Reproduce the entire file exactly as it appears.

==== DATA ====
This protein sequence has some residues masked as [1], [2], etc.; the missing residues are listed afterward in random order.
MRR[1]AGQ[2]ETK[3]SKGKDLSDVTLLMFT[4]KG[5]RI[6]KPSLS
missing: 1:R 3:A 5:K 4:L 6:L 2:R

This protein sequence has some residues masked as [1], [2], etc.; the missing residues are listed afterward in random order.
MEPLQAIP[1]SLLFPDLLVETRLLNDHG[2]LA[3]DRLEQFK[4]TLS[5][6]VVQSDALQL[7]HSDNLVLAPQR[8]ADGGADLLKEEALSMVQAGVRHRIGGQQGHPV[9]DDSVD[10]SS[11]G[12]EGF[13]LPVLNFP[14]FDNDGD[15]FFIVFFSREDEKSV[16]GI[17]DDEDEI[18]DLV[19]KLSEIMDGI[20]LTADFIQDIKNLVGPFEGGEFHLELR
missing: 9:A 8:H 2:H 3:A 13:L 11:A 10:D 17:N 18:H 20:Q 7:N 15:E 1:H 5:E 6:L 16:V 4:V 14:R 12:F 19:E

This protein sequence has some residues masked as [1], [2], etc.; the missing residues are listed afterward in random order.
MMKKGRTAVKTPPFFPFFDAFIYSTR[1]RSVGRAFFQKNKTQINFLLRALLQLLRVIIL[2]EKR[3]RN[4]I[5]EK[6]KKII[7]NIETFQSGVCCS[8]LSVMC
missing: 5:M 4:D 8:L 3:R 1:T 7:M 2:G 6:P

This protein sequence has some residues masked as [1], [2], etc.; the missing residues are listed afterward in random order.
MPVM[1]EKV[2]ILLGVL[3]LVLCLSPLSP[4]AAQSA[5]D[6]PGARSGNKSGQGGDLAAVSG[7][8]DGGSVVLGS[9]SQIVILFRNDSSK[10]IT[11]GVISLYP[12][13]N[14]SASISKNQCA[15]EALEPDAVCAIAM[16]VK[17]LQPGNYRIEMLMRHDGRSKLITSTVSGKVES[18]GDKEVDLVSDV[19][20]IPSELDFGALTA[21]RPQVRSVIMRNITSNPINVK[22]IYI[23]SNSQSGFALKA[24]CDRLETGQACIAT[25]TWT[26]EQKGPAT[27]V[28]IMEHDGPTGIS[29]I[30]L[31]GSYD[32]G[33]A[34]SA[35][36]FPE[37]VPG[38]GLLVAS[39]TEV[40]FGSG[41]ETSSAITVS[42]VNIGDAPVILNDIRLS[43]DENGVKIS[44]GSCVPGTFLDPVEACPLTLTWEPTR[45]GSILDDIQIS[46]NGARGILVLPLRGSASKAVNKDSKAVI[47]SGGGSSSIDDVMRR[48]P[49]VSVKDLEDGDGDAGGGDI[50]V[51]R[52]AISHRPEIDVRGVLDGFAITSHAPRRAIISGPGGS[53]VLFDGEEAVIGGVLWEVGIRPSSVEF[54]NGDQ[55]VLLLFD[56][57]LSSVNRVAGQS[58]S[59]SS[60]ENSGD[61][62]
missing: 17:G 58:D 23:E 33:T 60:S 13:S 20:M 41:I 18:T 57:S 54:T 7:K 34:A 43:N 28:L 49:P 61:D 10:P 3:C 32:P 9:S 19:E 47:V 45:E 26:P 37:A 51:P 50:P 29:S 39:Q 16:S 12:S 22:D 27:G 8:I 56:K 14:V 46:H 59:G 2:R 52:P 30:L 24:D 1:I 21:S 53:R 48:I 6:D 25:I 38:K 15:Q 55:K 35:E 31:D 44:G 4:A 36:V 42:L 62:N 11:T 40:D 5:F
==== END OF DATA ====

This protein sequence has some residues masked as [1], [2], etc.; the missing residues are listed afterward in random order.
MRR[1]AGQ[2]ETK[3]SKGKDLSDVTLLMFT[4]KG[5]RI[6]KPSLS
missing: 1:R 3:A 5:K 4:L 6:L 2:R

This protein sequence has some residues masked as [1], [2], etc.; the missing residues are listed afterward in random order.
MEPLQAIP[1]SLLFPDLLVETRLLNDHG[2]LA[3]DRLEQFK[4]TLS[5][6]VVQSDALQL[7]HSDNLVLAPQR[8]ADGGADLLKEEALSMVQAGVRHRIGGQQGHPV[9]DDSVD[10]SS[11]G[12]EGF[13]LPVLNFP[14]FDNDGD[15]FFIVFFSREDEKSV[16]GI[17]DDEDEI[18]DLV[19]KLSEIMDGI[20]LTADFIQDIKNLVGPFEGGEFHLELR
missing: 9:A 8:H 2:H 3:A 13:L 11:A 10:D 17:N 18:H 20:Q 7:N 15:E 1:H 5:E 6:L 16:V 4:V 14:R 12:F 19:E

This protein sequence has some residues masked as [1], [2], etc.; the missing residues are listed afterward in random order.
MMKKGRTAVKTPPFFPFFDAFIYSTR[1]RSVGRAFFQKNKTQINFLLRALLQLLRVIIL[2]EKR[3]RN[4]I[5]EK[6]KKII[7]NIETFQSGVCCS[8]LSVMC
missing: 5:M 4:D 8:L 3:R 1:T 7:M 2:G 6:P

This protein sequence has some residues masked as [1], [2], etc.; the missing residues are listed afterward in random order.
MPVM[1]EKV[2]ILLGVL[3]LVLCLSPLSP[4]AAQSA[5]D[6]PGARSGNKSGQGGDLAAVSG[7][8]DGGSVVLGS[9]SQIVILFRNDSSK[10]IT[11]GVISLYP[12][13]N[14]SASISKNQCA[15]EALEPDAVCAIAM[16]VK[17]LQPGNYRIEMLMRHDGRSKLITSTVSGKVES[18]GDKEVDLVSDV[19][20]IPSELDFGALTA[21]RPQVRSVIMRNITSNPINVK[22]IYI[23]SNSQSGFALKA[24]CDRLETGQACIAT[25]TWT[26]EQKGPAT[27]V[28]IMEHDGPTGIS[29]I[30]L[31]GSYD[32]G[33]A[34]SA[35][36]FPE[37]VPG[38]GLLVAS[39]TEV[40]FGSG[41]ETSSAITVS[42]VNIGDAPVILNDIRLS[43]DENGVKIS[44]GSCVPGTFLDPVEACPLTLTWEPTR[45]GSILDDIQIS[46]NGARGILVLPLRGSASKAVNKDSKAVI[47]SGGGSSSIDDVMRR[48]P[49]VSVKDLEDGDGDAGGGDI[50]V[51]R[52]AISHRPEIDVRGVLDGFAITSHAPRRAIISGPGGS[53]VLFDGEEAVIGGVLWEVGIRPSSVEF[54]NGDQ[55]VLLLFD[56][57]LSSVNRVAGQS[58]S[59]SS[60]ENSGD[61][62]
missing: 17:G 58:D 23:E 33:T 60:S 13:S 20:M 41:I 18:T 57:S 54:T 7:K 34:A 43:N 28:L 49:P 61:D 10:P 3:C 32:P 9:S 19:E 47:V 45:E 26:P 37:A 51:P 50:P 29:S 39:Q 16:S 12:S 22:D 27:G 8:I 56:K 14:V 46:H 59:G 2:R 52:P 30:L 24:D 1:I 21:S 53:R 48:I 6:D 25:I 38:K 15:Q 55:K 35:E 31:D 44:G 4:A 36:V 42:L 62:N 11:T 40:D 5:F